When it comes to politics, there may have never been a more divisive time in our nation’s history. Whether that division is fueled by social media, news outlets, or other sources, it is a difficult time to be on any side of the political discourse in this country.
This is particularly true when it comes to the workplace. Law firms, like most organizations, are made up of people from all walks of life. Yet perhaps more than other people, legal professionals tend to have strong opinions about things. They’re also very skilled in debate and, of course, they all love to win. This creates the perfect storm for inappropriate blowouts over political issues.
Nonetheless, your law office is your place of employment. Thus, it is extremely important that you keep your cool when it comes to office chatter about politics. How do you do that? Read on for our top tips on how and why to avoid this dangerous trap.
#1: Have an exit strategy
Unless you work in an office that has a unified political stance (the ACLU, perhaps), differing political discussions are bound to happen. Consequently, tempers will undoubtedly flare up from time to time. Do yourself a favor and have a pre-planned exit strategy for avoiding political conversations.
Whether your particular move is changing the topic, respectfully disagreeing, or making up an excuse to walk away (“Oh my gosh, I have a meeting in 5 minutes!”), it is good to know in advance how you’re going to keep your cool when these conversations arise.
#2: Avoid social media rants
Some people are able to walk away from political arguments in the office, only to go home later and rant about their day on social media. Remember, however, that there are no laws that prohibit your employer from monitoring your social media posts. Thus, if you think you’re going to safely stick it to your boss by railing against him on Facebook, think again.
There’s no reason why your boss can’t monitor what you say and, if it gets personal about him or another co-worker, reprimand you for your actions. You’re entitled to your opinions but just be careful about what you say regarding your colleagues and the workplace.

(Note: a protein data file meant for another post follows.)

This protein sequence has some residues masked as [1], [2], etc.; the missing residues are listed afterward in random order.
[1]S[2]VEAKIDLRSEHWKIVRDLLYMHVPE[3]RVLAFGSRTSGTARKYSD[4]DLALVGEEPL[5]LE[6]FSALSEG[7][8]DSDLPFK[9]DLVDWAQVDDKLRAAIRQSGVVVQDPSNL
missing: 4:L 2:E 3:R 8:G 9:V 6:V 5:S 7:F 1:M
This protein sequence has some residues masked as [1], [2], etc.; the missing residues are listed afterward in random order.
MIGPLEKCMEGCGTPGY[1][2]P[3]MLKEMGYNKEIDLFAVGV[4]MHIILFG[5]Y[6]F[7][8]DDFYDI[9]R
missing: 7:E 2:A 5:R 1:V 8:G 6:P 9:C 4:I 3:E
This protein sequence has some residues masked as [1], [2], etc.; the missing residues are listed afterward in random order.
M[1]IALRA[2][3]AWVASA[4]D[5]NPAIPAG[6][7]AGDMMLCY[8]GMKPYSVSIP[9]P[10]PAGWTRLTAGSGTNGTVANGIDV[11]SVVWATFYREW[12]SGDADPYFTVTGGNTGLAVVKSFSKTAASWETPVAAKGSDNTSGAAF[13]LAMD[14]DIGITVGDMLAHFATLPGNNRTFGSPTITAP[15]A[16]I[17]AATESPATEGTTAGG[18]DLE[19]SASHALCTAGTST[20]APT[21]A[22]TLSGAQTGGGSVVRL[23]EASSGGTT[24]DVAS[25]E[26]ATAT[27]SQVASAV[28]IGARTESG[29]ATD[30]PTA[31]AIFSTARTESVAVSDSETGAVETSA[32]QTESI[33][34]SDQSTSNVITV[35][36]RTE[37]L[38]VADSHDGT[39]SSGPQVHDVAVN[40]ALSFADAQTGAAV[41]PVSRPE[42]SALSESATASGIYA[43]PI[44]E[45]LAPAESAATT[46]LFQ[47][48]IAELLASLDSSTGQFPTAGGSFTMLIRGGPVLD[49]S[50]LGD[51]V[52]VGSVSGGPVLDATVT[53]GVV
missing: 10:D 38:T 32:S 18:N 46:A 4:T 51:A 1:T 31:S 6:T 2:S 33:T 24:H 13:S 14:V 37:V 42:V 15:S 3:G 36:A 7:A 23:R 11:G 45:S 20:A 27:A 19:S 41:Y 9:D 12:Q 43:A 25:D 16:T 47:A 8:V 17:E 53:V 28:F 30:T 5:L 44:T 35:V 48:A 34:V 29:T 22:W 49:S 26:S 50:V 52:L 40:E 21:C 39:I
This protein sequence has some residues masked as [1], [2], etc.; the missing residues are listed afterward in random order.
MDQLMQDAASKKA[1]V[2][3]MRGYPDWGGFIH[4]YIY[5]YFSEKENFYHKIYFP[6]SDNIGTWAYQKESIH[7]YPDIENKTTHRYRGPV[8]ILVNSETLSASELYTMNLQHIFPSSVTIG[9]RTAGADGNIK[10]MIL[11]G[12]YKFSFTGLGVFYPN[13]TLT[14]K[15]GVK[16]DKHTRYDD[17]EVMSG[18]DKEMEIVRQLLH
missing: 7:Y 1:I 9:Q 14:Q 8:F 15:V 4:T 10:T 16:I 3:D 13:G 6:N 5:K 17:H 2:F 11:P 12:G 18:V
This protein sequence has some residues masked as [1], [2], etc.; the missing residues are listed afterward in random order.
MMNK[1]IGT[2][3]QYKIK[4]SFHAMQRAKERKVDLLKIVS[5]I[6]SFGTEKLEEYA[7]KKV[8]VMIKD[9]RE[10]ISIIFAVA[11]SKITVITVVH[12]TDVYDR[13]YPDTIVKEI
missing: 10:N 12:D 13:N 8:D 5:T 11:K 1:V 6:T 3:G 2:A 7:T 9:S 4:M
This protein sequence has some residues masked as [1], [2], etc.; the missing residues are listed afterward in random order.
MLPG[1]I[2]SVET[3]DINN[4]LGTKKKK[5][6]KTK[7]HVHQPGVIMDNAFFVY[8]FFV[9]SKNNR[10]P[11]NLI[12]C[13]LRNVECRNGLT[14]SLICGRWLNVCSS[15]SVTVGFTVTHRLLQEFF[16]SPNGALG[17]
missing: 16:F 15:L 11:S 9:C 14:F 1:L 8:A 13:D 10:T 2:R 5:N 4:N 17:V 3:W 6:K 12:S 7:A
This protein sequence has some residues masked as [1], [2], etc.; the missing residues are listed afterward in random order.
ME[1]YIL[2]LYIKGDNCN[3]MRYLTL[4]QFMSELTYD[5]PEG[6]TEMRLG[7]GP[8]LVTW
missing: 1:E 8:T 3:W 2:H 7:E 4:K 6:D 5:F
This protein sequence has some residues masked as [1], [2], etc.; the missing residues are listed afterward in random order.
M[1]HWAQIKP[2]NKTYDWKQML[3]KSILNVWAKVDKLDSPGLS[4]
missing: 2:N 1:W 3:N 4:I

#3: Know your go-to topics
While this tip is related to tip #1, it is a bit more focused. You don’t always have to exit a difficult political conversation, but you can always change the topic. Why not be that one person in the office who consistently has interesting, off-beat things to talk about?
For example, if someone brings up last night’s political debate, you can rattle off little known facts about the city the debate was held in. With a little planning (and frequent reading of “weird” news sites), you can quickly become the peacemaker when the office becomes a war zone.
#4: Don’t put anything in writing
Look, every law firm has distinct groups of friends — people who hang out together after work and do stuff on the weekends. They’re also the people you gossip with about workplace happenings. Obviously, you’re tempted to tell them details of your workday and—when you encounter an offensive political discussion—you may even be tempted to email them about it.
This is the perfect recipe for sending a perfectly bad work email. Don’t do it. Let your emotions subside and then, if you need to talk to someone, talk to them in person. Remember that the things you put in an email never go away. And sadly, they could just come back to haunt you.
#5: Deal with wins and losses appropriately
During an election season, approximately half the people in your office will be thrilled with the outcome and the other half will be devastated. Regardless of which side you’re on, remember to be appropriate with your response and how you display your reactions.
While you may disagree with your co-workers, you’re still going to have to work with them after the election cycle ends. Don’t ruin your relationships by showing excessive emotion either way. Save those feelings for your time off.
#6: Understand the repercussions of political talk at work
Having heated political discussions at work not only puts your job at risk, it may just put your entire workplace at risk. Aside from building wedges between people who need to work efficiently together, workplace political arguments can harm productivity and make people feel isolated. Try to remember that you’re at work solely to advance the interests of your clients. If talking about politics harms that goal in any way, it is high time to stop.
Read more >> Law firm faux pas to avoid now
What are your strategies for avoiding political discussions at work?